I doubt it is a lot better. Look for a remastered version, it will probably sound better.
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Rumor had it last winter that U2 was going to remaster their first six albums for release this year. I haven't seen any of these yet or heard if they are indeed coming. To my knowledge, the Original Master Recording is the only remaster done of this album to date. It's a pity the cd audio isn't up to snuff because the vinyl version I have sounds quite wonderful.
U2 sound quality has always been a little deficient. A deliberate "edge" sound to their music and poorly defined bass makes a great sound in a pub or in the car but less so on an audiophile system. Most of it has a real "garage" rough sound to it - I believe this is all intentional. Some albums are better than other - the long time Daniel Lanois collaboration is mainly responsible for this...Daniel is well respected for an amospheric or gritty sound ( rather than polished ) - he does Bob Dylan stuff too.
There is very little you can do, like the Stones - there is a roughness in the sound that U2 puts out (although the Stones did have an interlude in well recorded sound with Emotional Rescue and Tattoo You) I think Rattle & Hum is U2 at their peak.
If you prefer great sound in rock/pop then you must choose other artists (who deeply care about sound quality) and their sound engineers....Mark Knopfler/Chuck Ainlay for example. Tom Petty ( a sound fanatic). INXS (crazy about sound quality). Trevor Horn is probably the most famous engineer for his polished sound (remember Frankie Goes to Hollywood, Duran Duran Rio, Buggles Video Killed the radio Star, Grace Jones ,Seal, Simple Minds etc...all that highly polished stuff from the 80's). Alan Parsons is another famous engineer ( Pink Floyd ). An then there is Steely Dan....
Not to belabor the point, but you get the idea....IMHO Bono doesn't like being upstaged by anything or anyone ( including his backing band ) ...this may explain the U2 sound quality - nothing distracts from Bono!!!
Shardone makes some good points but I have to disagree with the theory of seeking out and listening to music based on what is recorded well. I mean if this was the norm, we would all be listening to Dire Straights, Patricia Barbara, and god knows who else all the time. I cannot think of anything more lame or painful.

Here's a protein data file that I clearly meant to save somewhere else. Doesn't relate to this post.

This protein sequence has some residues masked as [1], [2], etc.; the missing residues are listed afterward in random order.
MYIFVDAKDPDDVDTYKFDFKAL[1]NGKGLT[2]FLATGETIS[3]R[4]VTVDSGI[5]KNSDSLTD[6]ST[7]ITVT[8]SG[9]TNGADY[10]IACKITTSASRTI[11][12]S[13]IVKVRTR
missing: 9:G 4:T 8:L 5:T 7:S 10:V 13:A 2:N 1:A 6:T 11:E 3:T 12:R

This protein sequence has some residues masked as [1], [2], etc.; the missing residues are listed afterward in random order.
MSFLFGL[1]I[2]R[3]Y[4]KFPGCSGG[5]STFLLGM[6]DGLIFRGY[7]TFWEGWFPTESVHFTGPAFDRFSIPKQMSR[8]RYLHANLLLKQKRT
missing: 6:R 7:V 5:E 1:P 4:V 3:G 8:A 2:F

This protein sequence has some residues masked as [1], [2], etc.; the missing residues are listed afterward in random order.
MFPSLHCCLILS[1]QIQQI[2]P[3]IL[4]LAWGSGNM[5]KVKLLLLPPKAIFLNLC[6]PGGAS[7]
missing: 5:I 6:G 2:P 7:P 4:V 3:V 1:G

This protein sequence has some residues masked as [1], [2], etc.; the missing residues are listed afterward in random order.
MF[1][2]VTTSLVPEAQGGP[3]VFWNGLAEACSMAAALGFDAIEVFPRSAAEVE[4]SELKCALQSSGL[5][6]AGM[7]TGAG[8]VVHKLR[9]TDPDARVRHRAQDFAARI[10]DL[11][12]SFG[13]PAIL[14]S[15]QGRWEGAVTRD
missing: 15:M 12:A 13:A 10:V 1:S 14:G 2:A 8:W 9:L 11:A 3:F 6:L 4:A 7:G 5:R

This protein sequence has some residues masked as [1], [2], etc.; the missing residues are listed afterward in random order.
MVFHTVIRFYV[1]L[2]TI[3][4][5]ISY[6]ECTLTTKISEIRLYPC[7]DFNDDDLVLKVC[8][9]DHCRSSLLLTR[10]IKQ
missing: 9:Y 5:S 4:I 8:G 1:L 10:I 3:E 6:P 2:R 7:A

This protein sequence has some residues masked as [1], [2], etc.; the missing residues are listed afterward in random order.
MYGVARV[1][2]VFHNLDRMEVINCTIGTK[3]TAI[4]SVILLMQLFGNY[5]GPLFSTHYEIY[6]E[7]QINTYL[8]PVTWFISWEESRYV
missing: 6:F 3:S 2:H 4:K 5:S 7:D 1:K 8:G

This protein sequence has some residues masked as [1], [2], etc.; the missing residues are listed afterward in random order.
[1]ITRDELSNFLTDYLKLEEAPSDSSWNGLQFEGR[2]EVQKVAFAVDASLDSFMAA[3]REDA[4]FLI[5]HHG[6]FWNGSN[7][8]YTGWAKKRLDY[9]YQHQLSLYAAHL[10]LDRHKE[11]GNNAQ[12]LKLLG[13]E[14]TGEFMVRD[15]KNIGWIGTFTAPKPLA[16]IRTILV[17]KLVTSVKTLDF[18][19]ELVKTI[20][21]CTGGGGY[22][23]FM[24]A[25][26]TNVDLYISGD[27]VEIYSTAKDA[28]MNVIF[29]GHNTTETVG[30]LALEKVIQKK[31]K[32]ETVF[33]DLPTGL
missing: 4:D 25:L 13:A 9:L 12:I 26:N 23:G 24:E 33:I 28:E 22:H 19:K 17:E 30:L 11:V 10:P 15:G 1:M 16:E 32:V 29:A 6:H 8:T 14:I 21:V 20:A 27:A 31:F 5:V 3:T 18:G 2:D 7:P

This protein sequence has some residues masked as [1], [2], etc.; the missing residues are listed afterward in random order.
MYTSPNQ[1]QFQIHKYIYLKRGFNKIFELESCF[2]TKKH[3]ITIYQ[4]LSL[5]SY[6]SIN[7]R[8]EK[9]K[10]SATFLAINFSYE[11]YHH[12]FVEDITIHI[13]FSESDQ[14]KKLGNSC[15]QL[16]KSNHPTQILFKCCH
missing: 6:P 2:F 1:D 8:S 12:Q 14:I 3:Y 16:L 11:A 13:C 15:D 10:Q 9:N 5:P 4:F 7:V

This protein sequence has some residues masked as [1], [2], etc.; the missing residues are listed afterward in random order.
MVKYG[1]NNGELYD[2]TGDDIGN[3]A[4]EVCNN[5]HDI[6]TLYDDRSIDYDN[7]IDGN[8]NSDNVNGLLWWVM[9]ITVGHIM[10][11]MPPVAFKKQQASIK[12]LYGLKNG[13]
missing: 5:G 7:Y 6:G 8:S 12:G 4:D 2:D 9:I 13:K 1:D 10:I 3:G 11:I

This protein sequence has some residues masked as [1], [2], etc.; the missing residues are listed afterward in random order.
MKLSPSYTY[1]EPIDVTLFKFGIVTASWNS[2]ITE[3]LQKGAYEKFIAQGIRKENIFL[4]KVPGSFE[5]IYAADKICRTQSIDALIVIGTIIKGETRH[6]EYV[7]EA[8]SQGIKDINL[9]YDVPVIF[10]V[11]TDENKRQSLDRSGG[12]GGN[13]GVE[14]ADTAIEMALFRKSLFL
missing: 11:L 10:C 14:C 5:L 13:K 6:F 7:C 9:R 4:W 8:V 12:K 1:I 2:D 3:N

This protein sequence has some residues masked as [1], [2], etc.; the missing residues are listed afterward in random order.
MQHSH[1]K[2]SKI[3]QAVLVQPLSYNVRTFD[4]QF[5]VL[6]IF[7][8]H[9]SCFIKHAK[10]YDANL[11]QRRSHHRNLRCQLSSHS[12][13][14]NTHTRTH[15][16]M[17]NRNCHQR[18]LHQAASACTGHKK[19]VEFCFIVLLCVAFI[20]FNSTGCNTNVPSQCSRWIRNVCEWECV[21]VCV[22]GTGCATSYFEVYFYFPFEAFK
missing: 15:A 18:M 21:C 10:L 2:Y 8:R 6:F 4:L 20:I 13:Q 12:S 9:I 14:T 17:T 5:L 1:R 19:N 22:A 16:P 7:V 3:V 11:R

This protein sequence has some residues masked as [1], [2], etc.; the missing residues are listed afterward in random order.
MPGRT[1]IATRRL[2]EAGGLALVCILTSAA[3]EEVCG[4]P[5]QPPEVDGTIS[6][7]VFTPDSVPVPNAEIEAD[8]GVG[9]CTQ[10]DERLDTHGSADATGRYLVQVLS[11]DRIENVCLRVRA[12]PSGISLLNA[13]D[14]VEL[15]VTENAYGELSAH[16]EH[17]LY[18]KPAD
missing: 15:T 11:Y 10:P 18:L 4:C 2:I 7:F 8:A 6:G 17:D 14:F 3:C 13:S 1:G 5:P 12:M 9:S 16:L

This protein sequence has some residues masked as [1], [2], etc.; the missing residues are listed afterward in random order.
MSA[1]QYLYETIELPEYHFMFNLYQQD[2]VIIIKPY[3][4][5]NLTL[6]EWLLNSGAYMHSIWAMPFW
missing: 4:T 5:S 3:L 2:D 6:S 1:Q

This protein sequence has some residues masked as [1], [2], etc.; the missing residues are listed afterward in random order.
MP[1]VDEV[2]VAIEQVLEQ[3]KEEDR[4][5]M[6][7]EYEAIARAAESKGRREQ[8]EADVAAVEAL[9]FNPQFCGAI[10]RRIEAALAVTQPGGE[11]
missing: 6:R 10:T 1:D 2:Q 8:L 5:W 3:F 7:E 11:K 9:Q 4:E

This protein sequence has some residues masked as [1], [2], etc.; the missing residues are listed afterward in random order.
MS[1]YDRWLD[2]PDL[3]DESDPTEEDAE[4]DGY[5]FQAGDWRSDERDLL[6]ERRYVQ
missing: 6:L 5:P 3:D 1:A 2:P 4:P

Sometimes you just have to meet the music halfway as it is not recorded perfectly. I mean I would love to see the U2 stuff re-mastered as well but change my musical tastes because it may sound thin due to age, come on.. Music is paramount, not the recording quality.
Greetings.Absolutely the best mix of this classic is the Jap.pressing.I'm worried I'll wear mine out soon!Just a side note so I can gloat a little,April 4th 1987, Sun Devil Stadium,Tempe Az.O.M.F.G.I WILL NEVER forget that concert,the first time I saw BB King live!Oh man when that video chopper droped down in the middle of the stadium,hovering about 1oo' over our heads,rotating [email protected]#*ing UNREAL!!!
Sometimes you just have to meet the music halfway as it is not recorded perfectly.
However, it can be helpful to pay attention to the guys behind the console in the studio. For example, Doug Sax made some remasters of Aersomith's first three albums (SACD came out first but they are also now available in a CD box set) These remasters are sonically far superior to the older stuff. Check out "Sweet Emotion"...you will be amazed at the sonic improvements. I have both so a direct comparison can be made.
Furthermore, Bob Ludwig has remastered the Rolling Stones, "Hot Rocks" is the name of the compilation, again this is far superior to previous Stones material. Check out "Hony Tonk Woman"....a really good remaster. (Audible distortion is still there but it wouldn't be the Stones otherwise...but the sound is much improved)
Chuck Ainlay has done great work on all of Mark Knopfler's stuff....but Mark Knopfler is only ONE of about fifty top recording artists that Chuck Ainlay has worked for.
Telarc is a label that is pretty reliable in the Classical genre - Michael Bishop and co.
These are just a few examples of how it can be helpful to invest time in getting to know who is good at recording and mastering music. It can also help to research what equipment these people use to hear what they are mix/re-mastering.
Ludwig at Gateway uses Eggleston's for example. Whilst the others that I mentioned use ATC.
Of course you select music based on your tastes....but you can often find better recordings of certain material. Frankly I own many different versions of the same material by different artists/orchestras....I expect many others do too...so it may be wise to seek out the best source material!